The number of airline start-ups in Nigeria increased in the last five years. At present, about 10 commercial airlines are operating in the country. They include Aero Contractors, Air Peace, Arik Air, Azman Air, Dana Air, Ibom Air, Max Air, Overland Airways, United Nigeria Airlines and Green Africa Airlines. A few other carriers are warming up to join them.
Investigation shows that as of August 2021, there were no fewer than 25 airlines seeking AOCs from the NCAA, notwithstanding the impact of the COVID-19 pandemic that has seen many countries lose viable airlines. For example, a new entrant, Nigeria Eagle Airlines, is said to have gone far with the processing of its Air Operator’s Certificate (AOC). With a minimum of three aircraft, it was gathered, the airline will resume operations any moment from now.
An AOC is an approval granted by a national aviation authority (NAA) to an aircraft operator to allow it to use aircraft for commercial purposes. This requires the operator to have personnel, assets and systems in place to ensure the safety of its employees and the general public.
Similarly, Chanchangi Airlines is also trying to make a comeback having gone far in its AOC procurement with the NCAA. Nesmen, however, gathered that the airline wants to come back with an aircraft fleet of ATR, possibly this year or early in 2022.
Speaking on the growth of the aviation industry over the years, the Director-General of the Nigerian Civil Aviation Authority (NCAA), Capt Musa Nuhu, said that, although the COVID-19 pandemic significantly changed the global industry in all ways, Nigeria’s aviation industry is growing rapidly.
In a meeting with journalists recently, Capt Nuhu confirmed that more airlines are coming up and the existing domestic airlines are expanding their operations by ordering more aircraft and linking all sorts of routes.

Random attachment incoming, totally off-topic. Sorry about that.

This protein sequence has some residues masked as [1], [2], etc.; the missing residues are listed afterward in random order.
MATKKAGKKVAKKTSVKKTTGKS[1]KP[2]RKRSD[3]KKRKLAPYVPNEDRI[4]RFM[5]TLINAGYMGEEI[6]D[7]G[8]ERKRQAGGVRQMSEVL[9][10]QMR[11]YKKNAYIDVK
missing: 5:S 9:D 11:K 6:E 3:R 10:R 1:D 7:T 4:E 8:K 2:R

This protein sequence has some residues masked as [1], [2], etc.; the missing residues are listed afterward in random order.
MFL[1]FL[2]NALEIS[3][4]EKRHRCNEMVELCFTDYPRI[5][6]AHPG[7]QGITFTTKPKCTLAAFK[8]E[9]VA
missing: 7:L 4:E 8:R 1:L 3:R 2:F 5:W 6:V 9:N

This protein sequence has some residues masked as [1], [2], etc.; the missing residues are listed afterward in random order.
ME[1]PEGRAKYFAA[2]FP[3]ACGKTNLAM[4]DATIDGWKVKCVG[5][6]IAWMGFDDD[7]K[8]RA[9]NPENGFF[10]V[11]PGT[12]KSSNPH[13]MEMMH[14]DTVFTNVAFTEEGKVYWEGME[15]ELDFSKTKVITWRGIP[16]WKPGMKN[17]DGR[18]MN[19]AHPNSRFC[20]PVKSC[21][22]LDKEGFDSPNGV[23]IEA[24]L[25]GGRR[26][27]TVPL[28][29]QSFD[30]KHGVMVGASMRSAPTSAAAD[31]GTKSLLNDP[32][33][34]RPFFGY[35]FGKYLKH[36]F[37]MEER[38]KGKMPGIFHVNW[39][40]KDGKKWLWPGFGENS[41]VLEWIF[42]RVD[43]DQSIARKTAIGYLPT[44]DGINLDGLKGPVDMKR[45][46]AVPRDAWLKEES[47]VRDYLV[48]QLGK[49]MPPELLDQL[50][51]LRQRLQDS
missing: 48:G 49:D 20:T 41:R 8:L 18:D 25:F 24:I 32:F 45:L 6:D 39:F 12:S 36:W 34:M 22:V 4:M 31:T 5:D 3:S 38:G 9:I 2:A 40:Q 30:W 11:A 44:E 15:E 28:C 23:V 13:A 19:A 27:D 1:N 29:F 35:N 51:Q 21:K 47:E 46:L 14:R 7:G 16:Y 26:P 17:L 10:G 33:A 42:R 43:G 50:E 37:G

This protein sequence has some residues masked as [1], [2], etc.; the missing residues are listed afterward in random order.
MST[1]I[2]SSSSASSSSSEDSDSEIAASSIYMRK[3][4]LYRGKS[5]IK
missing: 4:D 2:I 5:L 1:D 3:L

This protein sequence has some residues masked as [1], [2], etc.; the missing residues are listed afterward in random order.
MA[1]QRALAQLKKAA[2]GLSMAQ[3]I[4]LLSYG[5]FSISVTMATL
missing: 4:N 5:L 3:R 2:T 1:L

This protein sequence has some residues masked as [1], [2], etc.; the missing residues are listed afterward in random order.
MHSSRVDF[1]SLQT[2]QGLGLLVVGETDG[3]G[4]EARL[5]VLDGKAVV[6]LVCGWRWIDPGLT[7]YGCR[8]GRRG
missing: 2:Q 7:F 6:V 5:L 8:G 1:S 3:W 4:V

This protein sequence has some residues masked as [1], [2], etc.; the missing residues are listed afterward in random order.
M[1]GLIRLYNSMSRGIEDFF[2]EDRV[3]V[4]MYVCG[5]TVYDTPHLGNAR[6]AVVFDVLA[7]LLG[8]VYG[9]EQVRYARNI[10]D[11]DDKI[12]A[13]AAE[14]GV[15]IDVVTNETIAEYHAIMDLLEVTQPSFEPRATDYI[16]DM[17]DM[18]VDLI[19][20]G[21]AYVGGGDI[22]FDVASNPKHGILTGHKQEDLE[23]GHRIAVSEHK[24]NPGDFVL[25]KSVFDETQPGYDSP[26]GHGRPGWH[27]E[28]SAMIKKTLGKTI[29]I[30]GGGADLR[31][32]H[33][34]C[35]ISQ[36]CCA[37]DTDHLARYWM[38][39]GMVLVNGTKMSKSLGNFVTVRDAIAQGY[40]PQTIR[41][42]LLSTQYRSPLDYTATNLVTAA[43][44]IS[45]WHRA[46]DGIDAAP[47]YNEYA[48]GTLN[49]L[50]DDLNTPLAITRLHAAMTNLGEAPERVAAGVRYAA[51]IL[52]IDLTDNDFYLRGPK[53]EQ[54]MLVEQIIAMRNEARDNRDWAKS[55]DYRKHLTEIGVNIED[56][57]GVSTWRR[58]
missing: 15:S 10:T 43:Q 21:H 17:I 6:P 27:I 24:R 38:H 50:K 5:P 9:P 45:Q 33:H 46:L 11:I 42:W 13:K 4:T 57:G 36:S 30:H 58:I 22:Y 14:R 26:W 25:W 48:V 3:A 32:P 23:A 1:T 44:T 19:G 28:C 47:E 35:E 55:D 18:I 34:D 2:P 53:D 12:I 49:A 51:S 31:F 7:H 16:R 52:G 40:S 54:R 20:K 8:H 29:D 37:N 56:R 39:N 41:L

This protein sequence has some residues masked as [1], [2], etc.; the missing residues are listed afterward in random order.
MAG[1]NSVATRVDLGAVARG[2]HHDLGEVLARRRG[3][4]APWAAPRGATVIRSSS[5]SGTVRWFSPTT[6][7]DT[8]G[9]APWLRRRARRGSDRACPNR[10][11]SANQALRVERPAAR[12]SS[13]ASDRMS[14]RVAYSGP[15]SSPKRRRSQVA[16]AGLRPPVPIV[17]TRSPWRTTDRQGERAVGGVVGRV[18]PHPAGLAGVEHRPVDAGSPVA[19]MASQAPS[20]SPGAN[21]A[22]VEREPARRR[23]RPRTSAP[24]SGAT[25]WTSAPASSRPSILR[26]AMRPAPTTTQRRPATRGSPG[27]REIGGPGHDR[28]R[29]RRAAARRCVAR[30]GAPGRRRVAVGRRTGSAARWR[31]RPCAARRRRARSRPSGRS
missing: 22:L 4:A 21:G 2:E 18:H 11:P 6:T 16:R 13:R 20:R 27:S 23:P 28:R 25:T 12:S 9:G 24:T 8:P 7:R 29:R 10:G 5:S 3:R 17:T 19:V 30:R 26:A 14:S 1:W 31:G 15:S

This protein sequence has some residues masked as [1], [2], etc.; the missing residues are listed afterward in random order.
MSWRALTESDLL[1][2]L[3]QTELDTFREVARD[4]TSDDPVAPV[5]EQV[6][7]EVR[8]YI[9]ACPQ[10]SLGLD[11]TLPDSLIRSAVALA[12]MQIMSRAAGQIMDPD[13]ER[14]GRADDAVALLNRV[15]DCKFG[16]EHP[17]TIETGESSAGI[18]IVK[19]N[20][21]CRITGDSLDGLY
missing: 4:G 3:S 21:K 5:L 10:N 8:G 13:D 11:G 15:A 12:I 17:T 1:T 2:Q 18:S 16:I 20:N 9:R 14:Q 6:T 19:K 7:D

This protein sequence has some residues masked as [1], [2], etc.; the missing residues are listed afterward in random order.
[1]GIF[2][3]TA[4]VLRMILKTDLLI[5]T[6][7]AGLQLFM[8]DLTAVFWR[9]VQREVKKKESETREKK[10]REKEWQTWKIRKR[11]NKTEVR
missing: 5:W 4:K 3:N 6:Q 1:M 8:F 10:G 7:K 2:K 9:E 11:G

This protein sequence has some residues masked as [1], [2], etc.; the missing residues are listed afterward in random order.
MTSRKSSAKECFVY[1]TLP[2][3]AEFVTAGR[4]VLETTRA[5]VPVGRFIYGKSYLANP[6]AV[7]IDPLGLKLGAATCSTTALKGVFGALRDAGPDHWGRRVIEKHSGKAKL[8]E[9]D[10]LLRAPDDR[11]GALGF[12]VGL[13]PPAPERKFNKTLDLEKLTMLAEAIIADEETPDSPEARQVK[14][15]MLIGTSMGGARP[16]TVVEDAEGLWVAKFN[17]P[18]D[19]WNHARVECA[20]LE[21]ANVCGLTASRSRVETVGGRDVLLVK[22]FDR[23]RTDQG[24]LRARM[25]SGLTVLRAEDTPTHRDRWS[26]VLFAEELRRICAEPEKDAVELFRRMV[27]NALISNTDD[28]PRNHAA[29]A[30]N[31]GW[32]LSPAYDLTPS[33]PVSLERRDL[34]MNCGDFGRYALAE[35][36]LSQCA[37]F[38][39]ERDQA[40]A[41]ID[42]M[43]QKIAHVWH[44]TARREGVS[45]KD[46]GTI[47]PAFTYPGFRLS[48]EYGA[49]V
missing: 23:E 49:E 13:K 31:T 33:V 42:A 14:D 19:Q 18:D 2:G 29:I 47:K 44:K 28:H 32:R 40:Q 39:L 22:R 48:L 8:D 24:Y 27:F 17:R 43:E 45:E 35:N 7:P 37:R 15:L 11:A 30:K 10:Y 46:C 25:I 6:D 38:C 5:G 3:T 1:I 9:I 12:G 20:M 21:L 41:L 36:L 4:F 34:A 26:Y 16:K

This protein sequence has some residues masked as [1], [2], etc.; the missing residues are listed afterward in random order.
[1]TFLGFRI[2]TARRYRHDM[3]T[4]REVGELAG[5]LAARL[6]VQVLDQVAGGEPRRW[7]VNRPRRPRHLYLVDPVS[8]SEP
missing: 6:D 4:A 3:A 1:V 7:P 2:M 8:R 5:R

He said, “The connectivity of the country has improved significantly and it is going to get much better as you can almost travel from any part of the country to another. We are almost at that point. Like the days of Nigerian Airways, when you can go from anywhere to anywhere, it is even getting better. I can travel from Asaba to Kano and from Port Harcourt to Kano. I can travel to Sokoto, Bauchi and Gombe. It is really amazing.”
On airports, Nuhu pointed out that Nigeria also has more airports now as many state governments are currently building airports, adding, “Airports are popping up all over the place. So that has increased the span of activities and the responsibilities of the NCAA as the regulator of the industry.”
The DG noted that such changes in the growing number of airline operations and their activities have increased NCAA duties over time. “Our surveillance programme has increased. It has put a lot of demand on us. The workload has significantly increased and this might get worse as time goes. That has put a lot of pressure on us,” he said.
To ensure that the airports, which are also springing up, meet global standards, Nuhu said the Lagos and Abuja airports were certified a few years ago and currently undergoing recertification.
“There has been some progress. We have a few gaps that are to be closed. Some have been closed, others, we are in the process of closing them and new gaps have come,” he disclosed.
The DG added that the NCAA is working closely with the management of the Federal Airports Authority of Nigeria (FAAN) to close those gaps so that the recertification process can be completed as soon as possible.
“Apart from that, we are also talking about initial certification for Port Harcourt, Enugu and Kano Airports. All the international airports have to be certified. It is quite a big project to certificate five airports: two initials and three re-certifications. It is quite a heavy load to be done, but hopefully, we will get them done as soon as possible,” he said.
Confirming those domestic airlines that are processing their AOCs, Capt Nuhu said, “I know about three or four intending airlines are in the process. Some of them have gone far, while others are initiating. The domestic industry in Nigeria is growing. People don’t feel comfortable going on the road, so they prefer to travel by air. Also, the interconnectivity is growing between all facets of the corners of the country.
“Nigeria Eagle Airlines have gone far. They said they have the three minimum aircraft to start operation. Once I get the file, I can brief you, but I know they have gone far.”
On the other hand, the business prospects of private jet operators are said to be declining due to economic setbacks.
Capt Nuhu, who confirmed the development in the past five years, also said, “I think in the last five years, the number of private jets we have has reduced. We all can understand why – the economy has not been buoyant. It takes a lot of money to run a private jet, depending on the type you have.”